For the first time, researchers have demonstrated that the efficient coding principle regarding neurobiological processes applies to sense of smell. The team, comprised of researchers from the Czech Academy of Sciences and the French National Institute for Agricultural Research (INRA), displays this quantitative relationship in a study of male moths and pheromone plumes, published April 25th in the open-access journal PLoS Computational Biology.
The efficient coding principle – the adaptation of sensory neurons to the statistical characteristics of their natural stimulus – has previously been studied in visual and auditory neurobiology. In this new study, the researchers have extended this principle to sense of smell, studying how males locate their female mates via pheromone release. The team affirms that olfactory neurons in moths best process those stimuli that occur most frequently.
The authors selected the pheromone olfactory system because it is the only one in aerial animals for which quantitative properties of both the natural stimulus and the reception processes are known. These properties were used to determine the characteristics of the pheromone plume that are best detected by the male neuron reception system. The researchers then matched those characteristics with those from plume measurements in the field, providing quantitative evidence that this system obeys the efficient coding principle.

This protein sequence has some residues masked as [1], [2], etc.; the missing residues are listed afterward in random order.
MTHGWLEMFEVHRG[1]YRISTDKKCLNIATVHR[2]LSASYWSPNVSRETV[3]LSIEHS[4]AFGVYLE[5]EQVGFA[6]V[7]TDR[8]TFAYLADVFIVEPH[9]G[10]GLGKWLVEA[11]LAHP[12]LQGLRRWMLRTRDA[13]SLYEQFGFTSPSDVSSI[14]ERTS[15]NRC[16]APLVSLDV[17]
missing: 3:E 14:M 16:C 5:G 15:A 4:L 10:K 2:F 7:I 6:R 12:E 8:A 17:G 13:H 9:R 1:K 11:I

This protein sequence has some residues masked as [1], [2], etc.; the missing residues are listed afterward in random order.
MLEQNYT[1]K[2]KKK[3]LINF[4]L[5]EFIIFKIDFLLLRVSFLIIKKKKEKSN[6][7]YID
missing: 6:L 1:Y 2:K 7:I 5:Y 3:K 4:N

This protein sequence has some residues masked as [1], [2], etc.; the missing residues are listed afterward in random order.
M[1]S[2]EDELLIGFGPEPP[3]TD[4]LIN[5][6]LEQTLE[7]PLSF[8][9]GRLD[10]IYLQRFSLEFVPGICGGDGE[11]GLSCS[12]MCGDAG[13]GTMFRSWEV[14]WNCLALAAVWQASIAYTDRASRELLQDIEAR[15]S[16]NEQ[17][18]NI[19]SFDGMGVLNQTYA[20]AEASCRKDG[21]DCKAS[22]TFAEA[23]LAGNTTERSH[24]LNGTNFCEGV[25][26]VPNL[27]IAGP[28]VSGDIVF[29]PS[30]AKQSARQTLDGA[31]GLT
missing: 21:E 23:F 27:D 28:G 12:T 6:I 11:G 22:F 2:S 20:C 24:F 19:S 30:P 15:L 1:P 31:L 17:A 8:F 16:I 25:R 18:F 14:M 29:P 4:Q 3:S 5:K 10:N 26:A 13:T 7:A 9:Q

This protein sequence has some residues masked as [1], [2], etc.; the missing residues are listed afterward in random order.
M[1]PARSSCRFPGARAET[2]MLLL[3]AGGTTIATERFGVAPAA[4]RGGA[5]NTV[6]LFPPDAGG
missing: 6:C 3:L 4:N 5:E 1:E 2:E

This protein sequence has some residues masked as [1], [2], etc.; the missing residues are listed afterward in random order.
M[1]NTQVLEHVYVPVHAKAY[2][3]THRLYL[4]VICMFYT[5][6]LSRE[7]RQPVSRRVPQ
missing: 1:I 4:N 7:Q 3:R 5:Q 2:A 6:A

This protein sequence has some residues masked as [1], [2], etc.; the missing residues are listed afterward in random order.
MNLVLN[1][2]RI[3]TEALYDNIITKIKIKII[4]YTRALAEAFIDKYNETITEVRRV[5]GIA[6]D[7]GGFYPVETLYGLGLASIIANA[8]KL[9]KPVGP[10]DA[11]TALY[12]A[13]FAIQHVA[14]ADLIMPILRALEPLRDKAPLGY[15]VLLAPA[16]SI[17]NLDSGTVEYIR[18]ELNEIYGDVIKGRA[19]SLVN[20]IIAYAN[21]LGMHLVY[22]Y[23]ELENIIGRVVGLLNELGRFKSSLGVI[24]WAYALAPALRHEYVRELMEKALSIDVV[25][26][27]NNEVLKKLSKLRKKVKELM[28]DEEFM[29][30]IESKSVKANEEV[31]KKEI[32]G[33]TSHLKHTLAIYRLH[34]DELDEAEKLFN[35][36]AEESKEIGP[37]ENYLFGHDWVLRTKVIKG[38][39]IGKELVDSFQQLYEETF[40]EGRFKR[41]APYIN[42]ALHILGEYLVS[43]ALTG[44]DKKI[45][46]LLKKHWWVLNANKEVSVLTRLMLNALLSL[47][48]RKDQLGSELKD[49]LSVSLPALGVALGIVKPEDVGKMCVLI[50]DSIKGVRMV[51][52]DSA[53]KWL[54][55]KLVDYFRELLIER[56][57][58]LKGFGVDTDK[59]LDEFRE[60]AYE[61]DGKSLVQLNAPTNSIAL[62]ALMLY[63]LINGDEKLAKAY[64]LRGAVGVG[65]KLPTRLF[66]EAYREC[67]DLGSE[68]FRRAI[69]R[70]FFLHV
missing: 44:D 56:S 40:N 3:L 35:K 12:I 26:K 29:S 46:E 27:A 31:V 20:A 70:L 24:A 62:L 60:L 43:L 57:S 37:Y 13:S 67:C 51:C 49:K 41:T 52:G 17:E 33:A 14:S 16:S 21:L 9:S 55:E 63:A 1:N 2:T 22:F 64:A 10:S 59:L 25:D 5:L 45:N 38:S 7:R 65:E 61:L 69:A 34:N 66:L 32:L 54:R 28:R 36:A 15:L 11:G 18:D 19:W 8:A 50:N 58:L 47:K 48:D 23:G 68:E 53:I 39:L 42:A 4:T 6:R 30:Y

The researchers note that this study was confined to early detection events, most notably the interaction of pheromone molecules with membrane receptors. Exploring the quantitative relationship between the properties of biological sensory systems and their natural environment should lead not only to a better understanding of neural functions and evolutionary processes, but also to improvements in the design of artificial sensory systems.
Citation: Kostal L, Lansky P, Rospars J-P (2008) Efficient Olfactory Coding in the Pheromone Receptor Neuron of a Moth. PLoS Comput Biol 4(4): e1000053. doi:10.1371/journal.pcbi.1000053
Source: Public Library of Science
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